The most enjoyable part of the book comes from the numerous gadgets and gismos that appear before their time. Plus there's lots of action and twists and turns in the story involving an array of odd, interesting minor characters. Add all of that to the budding romance between Brooks and Braun and you have an excellent example of steampunk literature at its best. I would highly recommend the Ministry of Peculiar Occurrences novels to readers who like lighthearted steampunk stories or anyone looking for a thrilling book to take to the beach.
Eliza Braun has a personal connection to the suffragist movement and the disappearances occurring within its membership, but even if she didn’t, she’s the sort to follow that lead anyway. She’s not the type to see a mystery and just say, “Well, somebody else will take care of it.” I love that about her. She sees problems and starts working on the solutions. She’s a fantastic character to read about, strong-willed and feisty, always on the go, sure of herself even when others seem bent on forcing her into a mold for which she isn’t suited.
Wellington Books, on the other hand, is a character I love to follow because he’s studious and composed and yet there’s so much more to him than meets the eye. He’s the kind of person I’d have wanted to be when I grew up, had I read these books years and years ago. And put together with Eliza, they make such a great team with a great mix of personalities that you can’t help but want to read more about them. I adore the way they play off each other.
Plot-wise, there’s a lot going on here. While Books and Braun are investigating the disappearances of suffragists (off the record, of course, because they’ve been specifically told not to investigate at all), we also get insight into Eliza’s past and her romantic life, a conspiracy within the Ministry itself, a handful of intertwining subplots to keep things going even when the main plot has come to a bit of a standstill. None of the subplots feel forced or tacked on; they flow quite naturally, since really, when do any of us only have to deal with one thing at a time in life? Combine this with plenty of action and tension and you’ve got yourself a winning formula that keeps the entertainment coming.
Unsurprisingly, there’s a lot of social commentary woven into the story, particularly about the place of women in society and the rights thereof. The Janus Affair is one of those books that can really get you thinking about the history of women struggling for equal rights to men, and the setbacks to the movement. Ballantine and Morris do not go into extreme detail about some of the punishments given to women imprisoned for their campaigns, but they do make mention of historically accurate issues such as being force-fed through tubes after going on hunger strikes. But even the milder refusals to concede that women are equal to men can rankle, especially when it comes from characters you expect better on. Even Books made a comment that seems relatively benign but still relegates women to the realm of the “gentle, lesser sex.” For those who haven’t done much research into the history of women’s right, who have only seen the fights occurring today, some of the content in this book might be a bit of an eye-opener, and a good jumping-off point for further personal research (if you’re anything like me, that is).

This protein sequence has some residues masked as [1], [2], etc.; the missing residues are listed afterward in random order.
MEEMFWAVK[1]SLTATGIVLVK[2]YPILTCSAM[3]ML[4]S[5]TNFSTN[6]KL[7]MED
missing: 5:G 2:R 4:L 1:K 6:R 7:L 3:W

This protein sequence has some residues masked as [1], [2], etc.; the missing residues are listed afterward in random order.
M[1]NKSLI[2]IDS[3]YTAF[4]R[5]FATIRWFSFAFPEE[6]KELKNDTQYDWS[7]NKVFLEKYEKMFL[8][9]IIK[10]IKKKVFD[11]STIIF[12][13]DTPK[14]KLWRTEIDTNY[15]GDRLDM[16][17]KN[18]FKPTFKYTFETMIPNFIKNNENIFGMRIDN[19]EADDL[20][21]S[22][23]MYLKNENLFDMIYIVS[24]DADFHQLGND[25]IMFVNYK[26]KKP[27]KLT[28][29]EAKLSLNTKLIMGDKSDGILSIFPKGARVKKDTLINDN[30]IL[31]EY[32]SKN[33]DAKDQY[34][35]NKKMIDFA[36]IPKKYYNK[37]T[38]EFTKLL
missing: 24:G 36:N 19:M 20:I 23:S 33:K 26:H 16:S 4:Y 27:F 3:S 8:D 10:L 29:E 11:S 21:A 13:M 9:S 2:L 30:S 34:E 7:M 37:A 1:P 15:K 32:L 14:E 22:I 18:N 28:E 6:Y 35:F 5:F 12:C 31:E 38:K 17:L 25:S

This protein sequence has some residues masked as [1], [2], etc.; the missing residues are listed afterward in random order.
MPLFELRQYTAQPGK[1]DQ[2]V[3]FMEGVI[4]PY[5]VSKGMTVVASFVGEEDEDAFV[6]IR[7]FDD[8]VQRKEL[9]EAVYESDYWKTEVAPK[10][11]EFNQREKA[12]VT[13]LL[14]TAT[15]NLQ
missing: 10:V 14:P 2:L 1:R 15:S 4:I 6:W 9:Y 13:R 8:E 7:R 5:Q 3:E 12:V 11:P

I don’t know why I waited so long between reading the first and the second books of this series. Typically I’m not much of a steampunk person, but honestly, the writing and the worldbuilding in the Ministry of Peculiar Occurrences books more than makes up for any ambivalence I may normally feel. Twice now I’ve been proven wrong, and that’s convinced me that I need to read the third book soon, in preparation for the release of book four. Even if you’re normally hesitant about steampunk novels, this is a very fun series you definitely ought to try.